This topic is highly personal for me. Having lost my mother to her 8 years battle to breast cancer at a young age of 49, I still shiver at the word, the BIG C, "CANCER". Looking back to those years, there are a couple of things I wish I knew and understood to have better helped my mother with her battles. I would have, for one, taken more pictures with her and spent time knowing her more so I could tell my daughter things about her and share stories of her life. But I missed out on that chance and I may never know her fully well but I can always talk about her strength and her resounding will. That is why when I decided to ask women who are inspiring change I couldn't miss on the chance to introduce a lovely lady. Her story is the story I wish my mother could tell but I am glad to be hearing them and even more honored to share how she turned her scars into stars. So for today's guest blog meet Elma Alorro Dionela, author of the book "How To Turn Scars Into Stars Overcoming the Mental Side of Breast Cancer."
I was diagnosed with breast cancer 16 years ago. I still remember the recovery period. The side effect of chemotherapy and radiation had given me fatigue and sleep disorders. I woke up with pain on my chest. The same pain kept me awake many nights. I had to deal with hair loss, nausea and diarrhea. Healing takes courage of course but I tried to stay positive.
What kept me alive was my family. My sons were teenagers back then and I know they needed me. My husband, who is very hard working, needed me too. So I focused on my recovery by using my family as my inspiration. I looked at life positively and focused on doing even the littlest of things that made me happy. During my stay in the hospital I exercised daily with my peers. I also got into painting.
My biggest challenges during that period was depression and my own mind. I was homesick and longing for my parents especially my mother. But I knew I had to help myself so I tried to work at elders’ houses to prevent me from isolation.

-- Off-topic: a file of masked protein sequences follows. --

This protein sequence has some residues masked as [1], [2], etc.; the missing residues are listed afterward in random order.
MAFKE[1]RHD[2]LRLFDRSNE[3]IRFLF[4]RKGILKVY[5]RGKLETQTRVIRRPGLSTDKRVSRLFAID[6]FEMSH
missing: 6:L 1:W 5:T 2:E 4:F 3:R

My husband and I also started a salsa dance course. Dancing provided us much joy and released some burden. After some years, I overcame the mental side of breast cancer. I was driven to find a job and luckily I found work at the Amsterdam International community School , as an assistant librarian and worked there until I retired. Through this job I was able to regain control over my life and sense of security. My health also progressed over time.
Looking back at all my experiences and the things that I have done, I realized that it was important for me to be mindful of who I am and what I can offer. I learned to be strong and get up again. I learned not to isolate myself and instead reached out to friends and family for support. I also realized that it is good to also be surrounded by sympathizers that can help ease the pain. I did what I have to do to keep myself from being influenced by negativity. I committed not to submit to defeat.
Breast cancer is a disease that a lot of women worldwide have to deal with. The fear of hearing that dreaded word lingers long after the first time it was mentioned in a hospital visit. Battling cancer is a mental sport: it involves long and restless nights after surgery, not to mention the monthly check ups at the hospital. After a long but successful recovery, I am able to live harmoniously. I kept my mind positive and lived up to my golden rule: “Be absolutely determined to enjoy what you do, regardless of having breast cancer.” Now, at the age of 69, I have made it a mission to inspire other breast cancer patients. Writing the book How to Turn Scars Into Stars is my way of sharing how I overcame the mental side of breast cancer which is more difficult to face even after the body has healed. It is my hope that by sharing my story I can help other breast cancer patients and survivors stay positive after the healing process, how to stay productive and how to avoid self-pity. There is more in life to appreciate and it is my wish to help cancer patients find that courage to aspire for more in their lives.